How fast does electricity travel? Compared to the speed of light?

Nowadays, the voltage levels of the grid are higher and the transmission lines are longer and longer, and a single UHV is often thousands of kilometers long. The longest transmission line in the world is 3,300 kilometers long.

Add in the city's main grid, distribution grid, etc., and the line from the power plant to your home may have to be 4,000 kilometers.

Can this electricity be delivered any time soon? Will there be delays?

That's not to worry about, because the speed of electricity is very, very fast, almost as fast as the speed at which light, the best thing ever discovered, travels through a vacuum, which is about 300,000 kilometers per second.

So it takes about 0.03 seconds for electricity to travel 10,000 kilometers. The amount of time you can't even blink (0.2-0.4 seconds) is negligible.

Why can electricity run so fast?


First, how power lines carry electricity from a distance of several meters, hundreds of meters, or even thousands of kilometers:

A conductor, such as a wire, conducts electricity because there are electrons in it, and until they are connected to the circuit, they are free and move around erratically in the conductor. As soon as the circuit is switched on, these electrons begin to flow in an orderly manner as if on command, creating a current 39bet-kết quả bóng đá-kết quả xổ số miền bắc-kèo bóng đá -soi cầu bóng đá-đặt cược. This average of the ordered flow of electrons is called the "electron drift velocity". This is not a racecar's drift, it's not fast at all!

The speed at which electrons drift through a conductor depends on factors such as conductor mass and length, and is generally very, very slow, in many cases less than 1 mm/SEC. It's slower than a snail! How many centuries would it take for the electrons from the power plant to float to my house...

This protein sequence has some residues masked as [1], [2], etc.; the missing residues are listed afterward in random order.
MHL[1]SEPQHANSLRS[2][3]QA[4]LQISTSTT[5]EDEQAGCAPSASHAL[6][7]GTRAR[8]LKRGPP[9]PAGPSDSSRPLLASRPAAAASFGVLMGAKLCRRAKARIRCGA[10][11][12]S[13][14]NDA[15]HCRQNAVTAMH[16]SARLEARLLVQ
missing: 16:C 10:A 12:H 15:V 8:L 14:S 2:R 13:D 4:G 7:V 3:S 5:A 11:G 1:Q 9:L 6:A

The speed of the electron's drift is so slow, of course, that it cannot be the "speed of electricity" that we usually say is about the speed of light.


In fact, there is another speed in the transmission of electricity:

The propagation process of "electricity" is roughly like this: before the circuit is connected, although there are free electrons everywhere in the metal wire, there is no electric field in the wire. The whole wire is in electrostatic equilibrium, and the free electrons only do irregular thermal movement without directional movement. Of course, there is no current in the wire. When the circuit is connected, the electric field will spread the information about the change of the field source at the speed of light, so that the electric field will be quickly established in the wires everywhere in the circuit, and the electric field will push the local free electrons to drift and form the current. This electromagnetic wave travels close to the speed of light. This is the real "speed of electricity".

Raise your hand if you don't see it. We can also think of it this way.​

Small theater

There was a long, long line of students, ready to enter the gym. At first, before the teacher arrived, the team was scattered in front of the gym, chasing each other in small groups or running around like headless chickens. Suddenly, the strict teacher came! He saw the team so unorganized and undisciplined, especially angry, shouted: "Hurry to my assembly, walk!" We are particularly afraid of the teacher, a command to quickly orderly begin to walk into the gym...

The above plot can correspond one to one with the process of electric transmission.

How can electricity travel at the same speed as light?

From the foregoing analysis, we can conclude that the speed of electricity is basically the speed of electromagnetic wave propagation.

And that's the point: light, which dominates the speed charts for years, is an electromagnetic wave, only it can be seen.

Do you understand now ~

So, for now, we don't have to worry about the wires being so long that the electricity can't be transmitted in time. We know that the circumference of the earth's equator is more than 40,000 kilometers, according to the speed of electricity, not a circle of 1 second...

That's plenty of speed for us!

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